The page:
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Montreal Museum of Fine Arts – then and Now Montreal


Montreal Museum of Fine Arts – The Art Association of Montreal was created in 1860 by Most Reverend Francis Fulford, Lord Bishop of Montreal, to encourage the appreciation of fine arts among the citizens of Montreal. On 26 May 1879, the Governor General of Canada, Sir John Douglas Sutherland Campbell, inaugurated the Art Gallery of the Art Association of Montreal, the first building in Canada constructed specifically to house an art collection. The building (now demolished), located at Phillips Square, had an exhibition room, a small room reserved for graphic works as well as a lecture hall and an art school. The Art Association held an annual show of works created by its members as well as a Spring Exhibition of contemporary Canadian art.


The Montreal Museum of Fine Arts – 1936

Needing more space, the Art Association considered moving from Phillips Square to the Golden Square Mile, where the most of the city’s financial elite lived at the time. They settled on a site on Sherbrooke Street, owned by Senator Robert Mackay. A committee responsible for the construction of a new museum was formed consisting of James Ross, Richard B. Angus, Vincent Meredith, Louis-Joseph Forget and David Morrice. Most of these members offered a considerable amount of their own money for the construction of the museum. The contract to build was awarded to Montreal architects Edward and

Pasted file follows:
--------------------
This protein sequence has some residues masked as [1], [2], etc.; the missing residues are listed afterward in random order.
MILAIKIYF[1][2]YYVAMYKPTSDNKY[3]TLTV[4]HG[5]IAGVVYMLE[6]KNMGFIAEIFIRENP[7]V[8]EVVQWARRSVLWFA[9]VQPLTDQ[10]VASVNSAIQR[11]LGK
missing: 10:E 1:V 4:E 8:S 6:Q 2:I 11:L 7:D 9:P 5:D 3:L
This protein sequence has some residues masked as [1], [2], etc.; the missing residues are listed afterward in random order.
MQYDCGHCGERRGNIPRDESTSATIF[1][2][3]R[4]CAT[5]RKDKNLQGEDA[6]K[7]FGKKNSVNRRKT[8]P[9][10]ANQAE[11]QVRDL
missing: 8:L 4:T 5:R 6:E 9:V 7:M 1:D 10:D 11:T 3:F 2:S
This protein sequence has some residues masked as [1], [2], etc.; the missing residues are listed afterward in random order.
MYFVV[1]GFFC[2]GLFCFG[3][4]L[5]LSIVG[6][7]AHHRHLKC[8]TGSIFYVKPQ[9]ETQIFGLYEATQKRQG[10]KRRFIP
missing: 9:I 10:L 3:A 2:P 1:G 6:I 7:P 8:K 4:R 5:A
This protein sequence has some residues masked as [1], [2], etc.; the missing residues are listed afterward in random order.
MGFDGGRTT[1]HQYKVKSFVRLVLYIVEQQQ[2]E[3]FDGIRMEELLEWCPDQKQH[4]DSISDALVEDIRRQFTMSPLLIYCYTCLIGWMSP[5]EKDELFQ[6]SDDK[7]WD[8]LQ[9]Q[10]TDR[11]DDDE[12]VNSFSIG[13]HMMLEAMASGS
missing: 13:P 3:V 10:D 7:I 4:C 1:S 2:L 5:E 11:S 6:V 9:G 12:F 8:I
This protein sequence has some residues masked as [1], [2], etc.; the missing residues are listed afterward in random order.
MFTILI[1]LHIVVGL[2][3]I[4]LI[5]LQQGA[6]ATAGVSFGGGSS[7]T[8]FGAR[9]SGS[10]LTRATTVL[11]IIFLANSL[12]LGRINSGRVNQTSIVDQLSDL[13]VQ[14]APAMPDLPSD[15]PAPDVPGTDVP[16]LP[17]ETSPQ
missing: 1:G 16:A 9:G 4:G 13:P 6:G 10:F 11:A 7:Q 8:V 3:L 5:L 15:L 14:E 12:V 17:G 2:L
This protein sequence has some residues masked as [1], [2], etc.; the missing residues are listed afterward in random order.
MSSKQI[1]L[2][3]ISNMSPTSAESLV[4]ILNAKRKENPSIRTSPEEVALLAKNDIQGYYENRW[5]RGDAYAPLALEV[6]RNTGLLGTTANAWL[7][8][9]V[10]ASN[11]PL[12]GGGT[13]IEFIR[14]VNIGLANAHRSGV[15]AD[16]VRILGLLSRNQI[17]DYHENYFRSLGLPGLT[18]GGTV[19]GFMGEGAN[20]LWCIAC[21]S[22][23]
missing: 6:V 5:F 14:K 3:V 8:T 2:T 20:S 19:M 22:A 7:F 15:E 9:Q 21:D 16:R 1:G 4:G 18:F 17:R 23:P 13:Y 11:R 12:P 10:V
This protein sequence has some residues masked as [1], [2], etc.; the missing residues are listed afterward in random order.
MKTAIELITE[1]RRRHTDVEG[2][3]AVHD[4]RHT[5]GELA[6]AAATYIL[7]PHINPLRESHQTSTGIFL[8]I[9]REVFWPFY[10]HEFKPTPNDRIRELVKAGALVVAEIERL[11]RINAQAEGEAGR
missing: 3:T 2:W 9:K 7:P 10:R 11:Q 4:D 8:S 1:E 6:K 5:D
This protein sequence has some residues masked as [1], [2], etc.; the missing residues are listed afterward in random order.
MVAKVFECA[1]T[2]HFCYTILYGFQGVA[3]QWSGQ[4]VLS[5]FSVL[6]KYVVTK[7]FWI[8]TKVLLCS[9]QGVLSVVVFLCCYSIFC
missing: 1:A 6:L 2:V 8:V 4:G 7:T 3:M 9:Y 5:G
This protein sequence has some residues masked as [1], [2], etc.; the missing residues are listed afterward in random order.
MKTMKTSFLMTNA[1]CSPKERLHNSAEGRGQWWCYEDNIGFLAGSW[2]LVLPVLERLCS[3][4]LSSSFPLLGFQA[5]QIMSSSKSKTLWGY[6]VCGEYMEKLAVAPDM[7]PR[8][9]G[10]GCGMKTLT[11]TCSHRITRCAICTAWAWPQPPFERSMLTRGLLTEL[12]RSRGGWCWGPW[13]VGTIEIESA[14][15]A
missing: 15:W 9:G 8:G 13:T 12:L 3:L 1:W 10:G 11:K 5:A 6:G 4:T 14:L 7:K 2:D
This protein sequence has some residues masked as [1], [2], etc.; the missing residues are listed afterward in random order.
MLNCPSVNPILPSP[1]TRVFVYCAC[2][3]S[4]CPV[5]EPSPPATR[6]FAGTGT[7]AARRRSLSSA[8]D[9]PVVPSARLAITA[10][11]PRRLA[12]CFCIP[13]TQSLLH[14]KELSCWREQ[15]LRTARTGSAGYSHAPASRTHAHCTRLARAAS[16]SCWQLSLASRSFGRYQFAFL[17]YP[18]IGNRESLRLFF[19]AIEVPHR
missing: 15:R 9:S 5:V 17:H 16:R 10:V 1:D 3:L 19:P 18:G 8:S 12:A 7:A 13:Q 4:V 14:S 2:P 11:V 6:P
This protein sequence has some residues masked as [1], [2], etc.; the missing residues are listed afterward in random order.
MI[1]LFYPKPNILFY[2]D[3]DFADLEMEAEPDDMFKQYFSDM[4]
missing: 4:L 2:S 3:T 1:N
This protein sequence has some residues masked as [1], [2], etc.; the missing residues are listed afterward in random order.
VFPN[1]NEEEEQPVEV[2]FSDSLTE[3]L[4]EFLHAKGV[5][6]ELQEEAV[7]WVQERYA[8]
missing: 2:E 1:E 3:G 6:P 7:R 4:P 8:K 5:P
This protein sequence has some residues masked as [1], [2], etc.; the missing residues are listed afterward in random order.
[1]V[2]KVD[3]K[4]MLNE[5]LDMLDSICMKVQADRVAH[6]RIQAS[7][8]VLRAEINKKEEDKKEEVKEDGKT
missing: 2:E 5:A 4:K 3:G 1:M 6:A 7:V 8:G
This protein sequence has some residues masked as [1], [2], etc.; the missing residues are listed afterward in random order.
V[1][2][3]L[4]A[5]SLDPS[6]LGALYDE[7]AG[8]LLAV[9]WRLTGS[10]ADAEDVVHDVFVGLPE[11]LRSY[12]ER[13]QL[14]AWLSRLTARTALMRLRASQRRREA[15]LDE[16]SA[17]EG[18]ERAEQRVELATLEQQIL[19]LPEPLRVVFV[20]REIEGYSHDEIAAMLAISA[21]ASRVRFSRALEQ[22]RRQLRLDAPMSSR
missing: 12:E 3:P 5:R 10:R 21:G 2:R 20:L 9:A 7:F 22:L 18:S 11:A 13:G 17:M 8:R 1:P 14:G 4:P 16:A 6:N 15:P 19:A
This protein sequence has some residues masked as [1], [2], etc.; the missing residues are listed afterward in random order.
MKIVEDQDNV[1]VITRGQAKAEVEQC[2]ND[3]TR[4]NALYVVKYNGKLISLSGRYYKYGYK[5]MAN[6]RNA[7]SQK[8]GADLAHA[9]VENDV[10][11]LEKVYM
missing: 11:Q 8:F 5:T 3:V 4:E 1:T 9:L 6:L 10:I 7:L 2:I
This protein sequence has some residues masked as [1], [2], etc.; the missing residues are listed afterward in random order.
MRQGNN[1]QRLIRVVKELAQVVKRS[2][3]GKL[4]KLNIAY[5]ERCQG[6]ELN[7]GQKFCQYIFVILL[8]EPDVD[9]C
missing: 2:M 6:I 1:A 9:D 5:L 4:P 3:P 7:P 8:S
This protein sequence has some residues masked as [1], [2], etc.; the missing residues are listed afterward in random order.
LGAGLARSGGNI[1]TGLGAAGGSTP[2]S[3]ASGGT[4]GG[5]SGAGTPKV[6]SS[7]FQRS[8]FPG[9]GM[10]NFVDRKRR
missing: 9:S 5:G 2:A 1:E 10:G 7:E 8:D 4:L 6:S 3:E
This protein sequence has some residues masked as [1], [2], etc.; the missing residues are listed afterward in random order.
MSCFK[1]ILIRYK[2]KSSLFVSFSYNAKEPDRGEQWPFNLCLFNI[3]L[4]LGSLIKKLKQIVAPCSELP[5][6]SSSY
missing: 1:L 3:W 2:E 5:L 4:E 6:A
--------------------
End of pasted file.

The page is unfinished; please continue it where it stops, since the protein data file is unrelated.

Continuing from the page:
The Montreal Museum of Fine Arts – 2016

William Sutherland Maxwell, who proposed a building that catered to French taste of the time: sober and majestic. Construction started in the summer of 1910 and finished in the fall of 1912. The frieze on the exterior of the building is the work of Leopold Weisz, who drowned in the 1912 Titanic disaster. The Hungarian-born Jewish stone carver got the job carving the frieze in 1911.

On December 9, 1912, the Governor General of Canada, Prince Arthur, Duke of Connaught and Strathearn, inaugurated the new art museum in front of 3000 people present for the occasion. The Art Gallery comprised exhibition galleries, a lecture hall, an art library – the oldest in the country – and art studios.

In 1949, the Art Association of Montreal was renamed as the Montreal Museum of Fine Arts. Over the years, the museum has assembled one of North America’s finest collections, totaling over 42,000 objects, from antiquity till today, many of them donations from the great families of Montréal. The collection includes Decorative Arts, Canadian, Inuit, and International Art, Prints and Drawings, Old Master Paintings, and Modern and Contemporary Art, as well as important collections of ancient textiles and English porcelain, and the world’s largest collection of Japanese incense boxes.

Today, the museum attracts on average over 600,000 visitors a year.

The Montreal Museum of Fine Arts is located at 1379 Sherbrooke Street W.

Source: The Canadian Encyclopedia / Encyclopedia Titanica / Vehiculepress / MMFA

By: Dick Nieuwendyk – mtltimes.ca 

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